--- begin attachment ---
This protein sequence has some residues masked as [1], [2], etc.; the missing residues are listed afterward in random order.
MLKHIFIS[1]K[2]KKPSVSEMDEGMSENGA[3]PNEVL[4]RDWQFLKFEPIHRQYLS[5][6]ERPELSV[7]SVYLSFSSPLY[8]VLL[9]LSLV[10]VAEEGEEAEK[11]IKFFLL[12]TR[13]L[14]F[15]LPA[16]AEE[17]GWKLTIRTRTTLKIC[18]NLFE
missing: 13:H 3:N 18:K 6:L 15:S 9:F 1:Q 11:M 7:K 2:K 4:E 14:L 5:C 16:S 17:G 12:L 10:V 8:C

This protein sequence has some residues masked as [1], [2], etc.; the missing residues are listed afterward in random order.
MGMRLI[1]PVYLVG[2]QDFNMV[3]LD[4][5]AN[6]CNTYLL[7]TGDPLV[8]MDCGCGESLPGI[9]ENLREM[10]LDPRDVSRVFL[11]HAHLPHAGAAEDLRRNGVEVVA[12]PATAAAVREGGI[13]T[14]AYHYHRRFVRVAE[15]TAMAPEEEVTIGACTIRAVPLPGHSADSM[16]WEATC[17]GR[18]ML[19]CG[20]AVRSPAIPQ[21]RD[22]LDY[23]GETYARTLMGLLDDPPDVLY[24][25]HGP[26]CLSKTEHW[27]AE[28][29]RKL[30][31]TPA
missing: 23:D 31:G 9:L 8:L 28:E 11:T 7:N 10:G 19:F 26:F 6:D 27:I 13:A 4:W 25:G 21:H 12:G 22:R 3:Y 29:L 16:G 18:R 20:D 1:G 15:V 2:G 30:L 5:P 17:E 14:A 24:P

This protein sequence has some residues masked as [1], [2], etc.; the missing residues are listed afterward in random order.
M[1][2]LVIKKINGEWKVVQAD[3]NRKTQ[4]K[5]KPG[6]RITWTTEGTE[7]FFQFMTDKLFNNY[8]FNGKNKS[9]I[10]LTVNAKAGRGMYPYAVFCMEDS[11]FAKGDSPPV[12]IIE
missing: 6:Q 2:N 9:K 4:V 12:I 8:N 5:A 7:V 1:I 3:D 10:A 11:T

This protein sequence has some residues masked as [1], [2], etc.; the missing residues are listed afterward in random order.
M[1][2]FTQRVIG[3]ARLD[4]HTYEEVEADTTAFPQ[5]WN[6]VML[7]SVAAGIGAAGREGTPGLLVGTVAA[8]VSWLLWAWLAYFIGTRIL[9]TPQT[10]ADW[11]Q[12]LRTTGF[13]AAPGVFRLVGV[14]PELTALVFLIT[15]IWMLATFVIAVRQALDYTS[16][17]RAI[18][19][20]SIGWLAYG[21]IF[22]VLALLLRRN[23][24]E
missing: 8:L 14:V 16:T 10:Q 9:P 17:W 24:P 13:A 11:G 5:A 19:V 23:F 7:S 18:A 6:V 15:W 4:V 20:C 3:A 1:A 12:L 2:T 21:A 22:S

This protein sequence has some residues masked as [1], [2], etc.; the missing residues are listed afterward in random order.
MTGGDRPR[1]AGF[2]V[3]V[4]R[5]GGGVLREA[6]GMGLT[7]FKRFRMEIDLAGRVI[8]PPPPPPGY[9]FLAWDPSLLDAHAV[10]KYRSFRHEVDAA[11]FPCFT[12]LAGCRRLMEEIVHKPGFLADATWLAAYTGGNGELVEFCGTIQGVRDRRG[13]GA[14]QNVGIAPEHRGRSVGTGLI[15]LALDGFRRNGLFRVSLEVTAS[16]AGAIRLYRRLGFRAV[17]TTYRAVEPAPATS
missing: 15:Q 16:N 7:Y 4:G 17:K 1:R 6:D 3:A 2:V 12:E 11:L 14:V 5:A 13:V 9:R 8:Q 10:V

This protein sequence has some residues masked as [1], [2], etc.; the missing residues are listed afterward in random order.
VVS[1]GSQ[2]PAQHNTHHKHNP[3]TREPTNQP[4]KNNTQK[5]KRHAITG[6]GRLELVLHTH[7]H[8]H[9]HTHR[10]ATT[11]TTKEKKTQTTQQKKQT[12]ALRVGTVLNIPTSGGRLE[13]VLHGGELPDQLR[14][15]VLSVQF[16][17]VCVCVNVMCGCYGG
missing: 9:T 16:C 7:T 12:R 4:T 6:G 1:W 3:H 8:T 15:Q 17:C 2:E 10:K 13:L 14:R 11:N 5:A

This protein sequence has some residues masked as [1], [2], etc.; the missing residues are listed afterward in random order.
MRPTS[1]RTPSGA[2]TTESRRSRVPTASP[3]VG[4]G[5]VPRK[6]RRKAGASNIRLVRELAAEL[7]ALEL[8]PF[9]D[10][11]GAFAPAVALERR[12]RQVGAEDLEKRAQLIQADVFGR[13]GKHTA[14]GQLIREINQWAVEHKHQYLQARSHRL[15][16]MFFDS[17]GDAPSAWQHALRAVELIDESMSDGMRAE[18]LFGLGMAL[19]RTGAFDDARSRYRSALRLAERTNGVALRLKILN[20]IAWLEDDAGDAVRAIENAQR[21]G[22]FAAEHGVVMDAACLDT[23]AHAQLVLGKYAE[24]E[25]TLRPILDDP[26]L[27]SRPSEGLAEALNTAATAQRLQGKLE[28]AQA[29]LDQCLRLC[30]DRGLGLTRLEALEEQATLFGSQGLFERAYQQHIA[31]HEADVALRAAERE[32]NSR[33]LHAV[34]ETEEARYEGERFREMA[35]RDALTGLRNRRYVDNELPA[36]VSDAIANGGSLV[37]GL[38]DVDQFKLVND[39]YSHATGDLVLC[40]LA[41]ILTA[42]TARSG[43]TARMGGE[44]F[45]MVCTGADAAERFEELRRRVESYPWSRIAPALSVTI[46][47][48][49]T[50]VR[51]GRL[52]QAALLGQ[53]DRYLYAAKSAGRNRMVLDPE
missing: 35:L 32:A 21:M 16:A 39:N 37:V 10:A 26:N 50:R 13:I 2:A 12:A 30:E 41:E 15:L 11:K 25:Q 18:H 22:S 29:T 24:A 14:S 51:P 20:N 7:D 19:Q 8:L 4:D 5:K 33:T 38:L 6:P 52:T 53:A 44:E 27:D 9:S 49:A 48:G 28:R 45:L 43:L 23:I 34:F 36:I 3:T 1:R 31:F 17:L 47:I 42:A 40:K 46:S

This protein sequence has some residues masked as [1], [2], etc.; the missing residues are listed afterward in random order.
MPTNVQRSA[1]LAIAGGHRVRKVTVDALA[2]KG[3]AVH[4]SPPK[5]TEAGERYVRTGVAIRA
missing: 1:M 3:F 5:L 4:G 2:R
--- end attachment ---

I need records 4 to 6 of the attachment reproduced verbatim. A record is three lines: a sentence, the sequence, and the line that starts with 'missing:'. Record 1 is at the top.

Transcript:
This protein sequence has some residues masked as [1], [2], etc.; the missing residues are listed afterward in random order.
M[1][2]FTQRVIG[3]ARLD[4]HTYEEVEADTTAFPQ[5]WN[6]VML[7]SVAAGIGAAGREGTPGLLVGTVAA[8]VSWLLWAWLAYFIGTRIL[9]TPQT[10]ADW[11]Q[12]LRTTGF[13]AAPGVFRLVGV[14]PELTALVFLIT[15]IWMLATFVIAVRQALDYTS[16][17]RAI[18][19][20]SIGWLAYG[21]IF[22]VLALLLRRN[23][24]E
missing: 8:L 14:V 16:T 10:Q 9:P 17:W 24:P 13:A 11:G 5:A 19:V 23:F 7:S 18:A 6:V 15:W 4:V 20:C 3:A 1:A 12:L 2:T 21:A 22:S

This protein sequence has some residues masked as [1], [2], etc.; the missing residues are listed afterward in random order.
MTGGDRPR[1]AGF[2]V[3]V[4]R[5]GGGVLREA[6]GMGLT[7]FKRFRMEIDLAGRVI[8]PPPPPPGY[9]FLAWDPSLLDAHAV[10]KYRSFRHEVDAA[11]FPCFT[12]LAGCRRLMEEIVHKPGFLADATWLAAYTGGNGELVEFCGTIQGVRDRRG[13]GA[14]QNVGIAPEHRGRSVGTGLI[15]LALDGFRRNGLFRVSLEVTAS[16]AGAIRLYRRLGFRAV[17]TTYRAVEPAPATS
missing: 15:Q 16:N 7:Y 4:G 17:K 1:R 6:D 3:A 2:V 12:E 11:L 14:V 5:A 13:V 9:R 8:Q 10:V

This protein sequence has some residues masked as [1], [2], etc.; the missing residues are listed afterward in random order.
VVS[1]GSQ[2]PAQHNTHHKHNP[3]TREPTNQP[4]KNNTQK[5]KRHAITG[6]GRLELVLHTH[7]H[8]H[9]HTHR[10]ATT[11]TTKEKKTQTTQQKKQT[12]ALRVGTVLNIPTSGGRLE[13]VLHGGELPDQLR[14][15]VLSVQF[16][17]VCVCVNVMCGCYGG
missing: 9:T 16:C 7:T 12:R 4:T 6:G 1:W 3:H 8:T 15:Q 17:C 2:E 10:K 13:L 14:R 11:N 5:A